Bats are generally quite harmless to people. They do not become tangled in your hair, nor do they attack humans and they are far less prone to be rabid than household dogs and cats. The chances of dying from bat-borne diseases are literally one in a million. In contrast, several children in a million are likely to die each year from encephalitis contracted through a mosquito bite.
They are meticulous in their grooming, spending a fair part of the day and night combing and grooming their fur and they generally segregate by gender.
Next to rodents, bats are the second most common land mammals. As they fly, they navigate by means of a sophisticated echolocation system. The bat sends out signals of sound energy, which are reflected back, giving it the location of an object as well as its texture and other characteristics. They can avoid a single human hair with extreme accuracy, even in total darkness, giving lie to the myth that bats are blind.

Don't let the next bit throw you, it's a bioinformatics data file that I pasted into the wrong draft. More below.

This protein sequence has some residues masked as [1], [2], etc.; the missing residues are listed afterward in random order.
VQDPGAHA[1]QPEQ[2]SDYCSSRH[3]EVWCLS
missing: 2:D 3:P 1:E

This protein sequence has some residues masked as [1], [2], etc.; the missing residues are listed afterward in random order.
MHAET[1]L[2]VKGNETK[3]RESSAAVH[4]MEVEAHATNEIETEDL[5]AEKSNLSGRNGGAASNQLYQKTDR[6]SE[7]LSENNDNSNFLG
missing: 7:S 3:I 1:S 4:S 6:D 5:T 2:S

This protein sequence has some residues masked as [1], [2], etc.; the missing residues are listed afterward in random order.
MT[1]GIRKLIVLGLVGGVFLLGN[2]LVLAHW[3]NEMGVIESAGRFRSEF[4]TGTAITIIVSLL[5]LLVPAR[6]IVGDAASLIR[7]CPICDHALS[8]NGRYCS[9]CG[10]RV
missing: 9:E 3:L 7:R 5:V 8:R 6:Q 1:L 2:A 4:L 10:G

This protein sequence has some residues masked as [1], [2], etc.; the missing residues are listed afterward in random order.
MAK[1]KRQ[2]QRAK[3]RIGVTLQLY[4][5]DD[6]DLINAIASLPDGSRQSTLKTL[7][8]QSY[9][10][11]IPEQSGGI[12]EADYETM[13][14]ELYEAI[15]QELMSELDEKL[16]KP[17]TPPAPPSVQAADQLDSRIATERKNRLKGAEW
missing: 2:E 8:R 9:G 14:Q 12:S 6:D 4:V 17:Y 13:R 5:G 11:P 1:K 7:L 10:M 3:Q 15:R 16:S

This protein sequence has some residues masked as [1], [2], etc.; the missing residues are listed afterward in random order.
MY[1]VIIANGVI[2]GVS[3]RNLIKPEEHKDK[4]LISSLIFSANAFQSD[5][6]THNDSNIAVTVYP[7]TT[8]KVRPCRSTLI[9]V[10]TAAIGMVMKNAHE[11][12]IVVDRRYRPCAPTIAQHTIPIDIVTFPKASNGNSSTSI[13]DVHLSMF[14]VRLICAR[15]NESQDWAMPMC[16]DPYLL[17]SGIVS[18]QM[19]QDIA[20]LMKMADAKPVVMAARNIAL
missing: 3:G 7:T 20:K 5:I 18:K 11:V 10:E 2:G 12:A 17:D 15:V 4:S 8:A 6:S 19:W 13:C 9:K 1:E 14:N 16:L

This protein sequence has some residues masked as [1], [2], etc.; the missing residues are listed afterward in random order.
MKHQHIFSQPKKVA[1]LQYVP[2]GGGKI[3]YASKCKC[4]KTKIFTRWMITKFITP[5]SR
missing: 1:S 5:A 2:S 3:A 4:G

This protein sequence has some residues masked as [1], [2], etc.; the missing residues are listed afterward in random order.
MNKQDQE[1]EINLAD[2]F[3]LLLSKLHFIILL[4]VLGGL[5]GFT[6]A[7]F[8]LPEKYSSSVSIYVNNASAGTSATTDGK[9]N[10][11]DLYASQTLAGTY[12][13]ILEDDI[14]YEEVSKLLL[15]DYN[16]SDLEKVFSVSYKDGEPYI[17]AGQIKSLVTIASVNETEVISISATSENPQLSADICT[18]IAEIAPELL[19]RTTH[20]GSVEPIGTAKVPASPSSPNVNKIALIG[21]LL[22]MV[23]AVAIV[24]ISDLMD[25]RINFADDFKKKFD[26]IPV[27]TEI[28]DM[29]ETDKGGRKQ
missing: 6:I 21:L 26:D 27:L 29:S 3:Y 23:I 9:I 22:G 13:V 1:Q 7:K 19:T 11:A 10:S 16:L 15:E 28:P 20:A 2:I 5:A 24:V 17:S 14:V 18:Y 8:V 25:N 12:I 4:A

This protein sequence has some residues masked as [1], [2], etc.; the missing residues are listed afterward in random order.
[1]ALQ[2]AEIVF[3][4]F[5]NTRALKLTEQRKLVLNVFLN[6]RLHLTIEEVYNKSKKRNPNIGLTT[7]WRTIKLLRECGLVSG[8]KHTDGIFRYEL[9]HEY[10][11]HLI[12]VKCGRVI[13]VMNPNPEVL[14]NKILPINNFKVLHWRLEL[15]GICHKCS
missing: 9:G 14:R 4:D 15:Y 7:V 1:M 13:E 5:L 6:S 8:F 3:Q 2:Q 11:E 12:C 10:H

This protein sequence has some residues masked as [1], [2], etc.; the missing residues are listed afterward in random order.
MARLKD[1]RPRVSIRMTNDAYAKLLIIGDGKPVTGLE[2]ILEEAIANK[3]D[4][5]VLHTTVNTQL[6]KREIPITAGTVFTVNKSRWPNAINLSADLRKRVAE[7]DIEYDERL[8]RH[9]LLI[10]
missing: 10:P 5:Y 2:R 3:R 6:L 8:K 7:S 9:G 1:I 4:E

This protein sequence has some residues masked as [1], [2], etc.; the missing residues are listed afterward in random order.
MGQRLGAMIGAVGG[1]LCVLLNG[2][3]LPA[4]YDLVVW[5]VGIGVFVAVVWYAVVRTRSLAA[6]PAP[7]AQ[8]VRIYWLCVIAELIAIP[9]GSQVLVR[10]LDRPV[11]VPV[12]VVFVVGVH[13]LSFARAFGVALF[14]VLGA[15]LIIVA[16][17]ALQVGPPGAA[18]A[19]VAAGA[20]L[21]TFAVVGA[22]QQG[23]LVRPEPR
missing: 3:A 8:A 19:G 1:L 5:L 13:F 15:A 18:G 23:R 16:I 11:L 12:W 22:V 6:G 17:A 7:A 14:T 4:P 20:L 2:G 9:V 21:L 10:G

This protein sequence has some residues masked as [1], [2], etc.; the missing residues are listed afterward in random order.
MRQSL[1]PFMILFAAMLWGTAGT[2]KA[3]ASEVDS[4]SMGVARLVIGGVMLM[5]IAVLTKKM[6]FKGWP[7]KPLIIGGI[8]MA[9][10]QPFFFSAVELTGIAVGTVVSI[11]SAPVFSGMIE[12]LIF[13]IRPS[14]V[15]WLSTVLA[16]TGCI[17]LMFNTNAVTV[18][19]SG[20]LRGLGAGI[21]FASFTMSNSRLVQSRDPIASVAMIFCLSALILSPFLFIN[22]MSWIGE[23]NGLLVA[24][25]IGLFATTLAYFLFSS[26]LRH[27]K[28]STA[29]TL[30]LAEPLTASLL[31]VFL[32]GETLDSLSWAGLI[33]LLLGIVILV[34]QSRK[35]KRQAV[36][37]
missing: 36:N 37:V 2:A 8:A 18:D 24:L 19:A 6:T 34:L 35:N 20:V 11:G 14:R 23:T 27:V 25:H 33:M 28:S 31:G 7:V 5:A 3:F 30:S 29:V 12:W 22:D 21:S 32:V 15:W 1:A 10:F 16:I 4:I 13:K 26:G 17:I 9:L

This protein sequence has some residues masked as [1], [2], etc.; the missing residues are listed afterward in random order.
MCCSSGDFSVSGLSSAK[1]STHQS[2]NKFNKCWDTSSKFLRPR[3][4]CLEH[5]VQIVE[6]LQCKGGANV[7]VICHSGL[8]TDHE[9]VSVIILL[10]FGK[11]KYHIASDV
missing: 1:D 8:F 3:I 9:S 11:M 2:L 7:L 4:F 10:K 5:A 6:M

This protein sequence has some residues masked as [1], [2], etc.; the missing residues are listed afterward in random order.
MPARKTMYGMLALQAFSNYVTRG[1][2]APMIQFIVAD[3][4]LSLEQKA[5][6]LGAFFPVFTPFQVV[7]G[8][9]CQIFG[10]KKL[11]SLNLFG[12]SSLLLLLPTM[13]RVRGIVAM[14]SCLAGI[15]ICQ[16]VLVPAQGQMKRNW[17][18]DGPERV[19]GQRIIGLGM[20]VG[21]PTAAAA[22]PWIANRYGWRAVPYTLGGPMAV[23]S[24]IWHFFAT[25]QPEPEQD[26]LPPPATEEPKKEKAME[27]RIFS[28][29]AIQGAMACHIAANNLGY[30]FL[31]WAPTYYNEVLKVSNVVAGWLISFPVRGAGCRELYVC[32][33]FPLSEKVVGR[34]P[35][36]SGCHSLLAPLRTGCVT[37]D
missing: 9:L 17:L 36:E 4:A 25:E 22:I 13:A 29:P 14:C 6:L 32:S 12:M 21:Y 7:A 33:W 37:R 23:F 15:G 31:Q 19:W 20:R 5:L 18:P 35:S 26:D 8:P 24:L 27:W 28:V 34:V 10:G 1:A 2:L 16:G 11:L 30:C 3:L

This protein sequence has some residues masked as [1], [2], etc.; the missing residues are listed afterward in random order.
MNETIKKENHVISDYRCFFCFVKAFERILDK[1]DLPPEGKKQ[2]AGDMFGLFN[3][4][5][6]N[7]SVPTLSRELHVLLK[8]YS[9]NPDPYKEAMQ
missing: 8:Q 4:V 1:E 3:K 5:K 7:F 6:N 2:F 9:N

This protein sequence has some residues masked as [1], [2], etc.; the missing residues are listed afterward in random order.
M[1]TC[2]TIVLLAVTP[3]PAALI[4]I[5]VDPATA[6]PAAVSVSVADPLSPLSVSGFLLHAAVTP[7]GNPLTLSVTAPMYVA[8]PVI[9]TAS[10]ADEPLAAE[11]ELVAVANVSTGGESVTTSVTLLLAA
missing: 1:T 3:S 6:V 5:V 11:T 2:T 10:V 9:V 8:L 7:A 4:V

Check out Bat Conservation International (https://extension.oregonstate.edu/gardening/wildlife/bat-conservation-international) for more information!
Bat House Design and Placement
Bats are feeling the housing crunch as much as people, with their favorite old hollow trees, barns, and old houses disappearing Greatest bat house success has been achieved in areas of diverse habitat, especially where there is a mixture of differing agricultural use and natural vegetation. Bat houses are most likely to succeed in regions where bats are already attempting to live in buildings.